Full circle wine for Carnival
Wednesday, December 20th 2006
"I hear tell that Mr Hart has said that mas is for the road but I don't know if, like Archimedes or whoever, this is to be taken as a "eureka!" moment, meaning that next year's mas will now go not into but around the Savannah as the old John Humphrey has long suggested, the 'world's biggest roundabout' (Humphrey again) ringed with bleachers, the crowds (hopefully) cheering, steupsing or maybe just sleeping as MacFarlane, Trini Revellers and the rest make their way unimpeded (again hopefully) around the Savannah circle"...November 22
Well now we'll see, won't we? All those who have been arguing that the Savannah and, more particularly, the Savannah stage, was the biggest constraint to the free flow of the bands will be proven either right or wrong now that, as I sensed weeks ago, the mas is going to go 'round rather that through the Savannah. Let me say - up front - that while I am neither for nor against this new, well, design, I can hardly wait to see if it will make a sequin of a difference..........
but for me, and many (although not most, I suppose) like me, the real taste of this pulsating pudding of a thing is the free-spiritedness let loose in the Carnival air, some of my more enjoyable Carnival moments memorised in front of Doonie's Lucky Jordan recreation club not, mind you, that that was not a minor competition centre itself, only that the competition was not the major component, who win win, leh midnight meet we singing and dancing just like Trotman's drunken sailors, the Carnival now let loose from the Savannah providing a breather for the grass but only that since the plan is for us to wine back in due course to the old vintage, albeit in a new state-of-the-art bottle. So why worry, sister, eat, drink with this, the merriest of monarchs we have managed to conjure up, all ah we already knowing what they done say 'bout tomorrow meeting us done done.
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Carnival changes and challenges
Wednesday, December 20th 2006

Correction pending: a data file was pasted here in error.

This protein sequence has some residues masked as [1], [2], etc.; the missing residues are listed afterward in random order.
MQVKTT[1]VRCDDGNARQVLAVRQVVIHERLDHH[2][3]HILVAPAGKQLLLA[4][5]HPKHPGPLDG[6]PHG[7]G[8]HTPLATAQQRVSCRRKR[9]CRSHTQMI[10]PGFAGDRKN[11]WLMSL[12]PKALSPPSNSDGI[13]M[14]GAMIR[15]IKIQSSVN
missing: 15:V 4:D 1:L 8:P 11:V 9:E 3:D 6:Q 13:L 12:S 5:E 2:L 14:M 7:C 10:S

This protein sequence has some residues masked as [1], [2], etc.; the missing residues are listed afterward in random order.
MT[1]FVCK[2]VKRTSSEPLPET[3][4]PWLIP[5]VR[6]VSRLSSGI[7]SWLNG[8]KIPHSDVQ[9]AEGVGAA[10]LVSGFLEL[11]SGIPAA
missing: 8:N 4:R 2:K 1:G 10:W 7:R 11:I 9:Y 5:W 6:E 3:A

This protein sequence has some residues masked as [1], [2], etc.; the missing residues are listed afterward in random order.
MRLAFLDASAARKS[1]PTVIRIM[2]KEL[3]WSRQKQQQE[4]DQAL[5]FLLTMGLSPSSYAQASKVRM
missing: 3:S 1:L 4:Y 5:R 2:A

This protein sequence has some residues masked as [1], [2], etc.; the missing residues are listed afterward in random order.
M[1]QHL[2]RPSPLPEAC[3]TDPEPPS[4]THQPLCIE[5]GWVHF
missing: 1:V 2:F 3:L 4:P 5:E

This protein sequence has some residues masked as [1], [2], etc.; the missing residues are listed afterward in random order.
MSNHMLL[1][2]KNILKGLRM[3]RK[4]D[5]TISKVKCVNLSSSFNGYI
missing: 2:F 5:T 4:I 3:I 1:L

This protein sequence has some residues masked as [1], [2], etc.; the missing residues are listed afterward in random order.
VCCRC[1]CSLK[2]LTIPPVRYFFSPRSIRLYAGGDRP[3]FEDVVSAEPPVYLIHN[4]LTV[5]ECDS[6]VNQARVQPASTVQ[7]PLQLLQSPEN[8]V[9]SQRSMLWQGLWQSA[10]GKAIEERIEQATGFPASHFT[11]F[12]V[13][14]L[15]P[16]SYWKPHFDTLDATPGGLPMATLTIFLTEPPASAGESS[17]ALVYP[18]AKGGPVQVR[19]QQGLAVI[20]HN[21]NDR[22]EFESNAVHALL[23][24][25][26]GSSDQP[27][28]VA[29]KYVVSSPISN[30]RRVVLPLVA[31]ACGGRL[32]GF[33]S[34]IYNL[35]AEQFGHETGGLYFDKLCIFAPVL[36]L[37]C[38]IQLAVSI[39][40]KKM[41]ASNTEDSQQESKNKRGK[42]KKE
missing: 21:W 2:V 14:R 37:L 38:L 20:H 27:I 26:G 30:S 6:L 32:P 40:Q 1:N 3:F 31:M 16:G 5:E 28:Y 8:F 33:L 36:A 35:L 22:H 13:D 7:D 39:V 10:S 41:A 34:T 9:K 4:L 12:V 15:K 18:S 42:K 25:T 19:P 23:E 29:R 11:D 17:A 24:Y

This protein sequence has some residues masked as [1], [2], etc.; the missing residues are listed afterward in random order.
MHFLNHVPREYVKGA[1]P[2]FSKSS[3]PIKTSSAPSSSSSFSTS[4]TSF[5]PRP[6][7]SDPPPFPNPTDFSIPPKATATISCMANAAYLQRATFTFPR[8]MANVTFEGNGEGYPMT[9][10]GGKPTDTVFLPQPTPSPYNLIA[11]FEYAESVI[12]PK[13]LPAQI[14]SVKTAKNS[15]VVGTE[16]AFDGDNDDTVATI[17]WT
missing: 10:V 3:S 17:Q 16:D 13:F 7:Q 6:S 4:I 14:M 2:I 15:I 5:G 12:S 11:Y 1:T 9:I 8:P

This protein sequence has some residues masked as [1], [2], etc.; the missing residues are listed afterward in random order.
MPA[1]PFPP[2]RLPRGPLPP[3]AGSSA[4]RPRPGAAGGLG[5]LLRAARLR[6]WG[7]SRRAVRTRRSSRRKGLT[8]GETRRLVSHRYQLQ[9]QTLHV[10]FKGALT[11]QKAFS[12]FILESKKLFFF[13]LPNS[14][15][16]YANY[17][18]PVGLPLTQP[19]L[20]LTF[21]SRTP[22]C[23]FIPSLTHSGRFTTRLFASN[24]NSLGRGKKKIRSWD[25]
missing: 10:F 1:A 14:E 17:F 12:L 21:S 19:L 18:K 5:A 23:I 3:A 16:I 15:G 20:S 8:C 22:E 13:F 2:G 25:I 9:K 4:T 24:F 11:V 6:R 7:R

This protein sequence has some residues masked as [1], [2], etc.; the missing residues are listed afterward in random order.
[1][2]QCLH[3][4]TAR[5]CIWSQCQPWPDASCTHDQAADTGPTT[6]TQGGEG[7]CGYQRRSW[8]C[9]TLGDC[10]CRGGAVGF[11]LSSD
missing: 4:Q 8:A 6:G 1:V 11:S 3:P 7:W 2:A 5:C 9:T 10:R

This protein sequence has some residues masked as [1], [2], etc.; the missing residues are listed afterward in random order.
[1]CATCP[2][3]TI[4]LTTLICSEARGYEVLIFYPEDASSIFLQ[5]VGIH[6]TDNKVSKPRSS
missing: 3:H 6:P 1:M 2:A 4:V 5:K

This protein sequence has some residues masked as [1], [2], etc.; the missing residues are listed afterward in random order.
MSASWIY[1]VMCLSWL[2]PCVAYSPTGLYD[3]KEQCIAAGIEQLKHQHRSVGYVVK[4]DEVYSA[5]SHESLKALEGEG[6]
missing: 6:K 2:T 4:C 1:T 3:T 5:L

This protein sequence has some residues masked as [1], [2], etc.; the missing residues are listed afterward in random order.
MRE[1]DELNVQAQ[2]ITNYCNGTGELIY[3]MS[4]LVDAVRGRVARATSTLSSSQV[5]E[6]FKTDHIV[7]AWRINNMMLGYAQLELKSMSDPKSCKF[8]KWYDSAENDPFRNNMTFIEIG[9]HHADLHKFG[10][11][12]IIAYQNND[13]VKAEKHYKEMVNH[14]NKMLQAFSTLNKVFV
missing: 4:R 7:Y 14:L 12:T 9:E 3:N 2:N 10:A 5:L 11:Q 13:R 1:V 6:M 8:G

Carnival is an institution and, as with all institutions, it is resistant to any change not least because people like things to remain as they are, particularly those things that work to a greater or lesser degree. Whatever the criticisms in the past - and there have been some - the Savannah has long been the successful centre of the world-famous Trinbago Carnival....................
But challenge is also opportunity and one would expect, in the tradition of the Carnival experience, that the problems that arise will be met with the creative skill that has lit up Carnival for close to 170 years. In any case the move away from the centrality of the Savannah is temporary, so any ensuing hue and cry will be completely misplaced given that, in a year or two, all will be as it was before.
Indeed, the country may even grab the chance, as it confronts the shifts in the overall programme, to examine Carnival as a whole to see whether we are doing enough to ensure that it will retain the vitality that has made it the "Mother Carnival" for another 170 years what with the stunningly dramatic shows that today's generation has become accustomed to both here and abroad.
The most negative thing we could do is to become enslaved by the past. The very freeing of the spirit that Carnival epitomises should encourage us to venture into new arrangements while being self-confident enough to affirm those Carnival elements that have given it its distinctive character. Next year will not bring all that much of a change - just enough, perhaps, to give the country a refreshing taste for more change.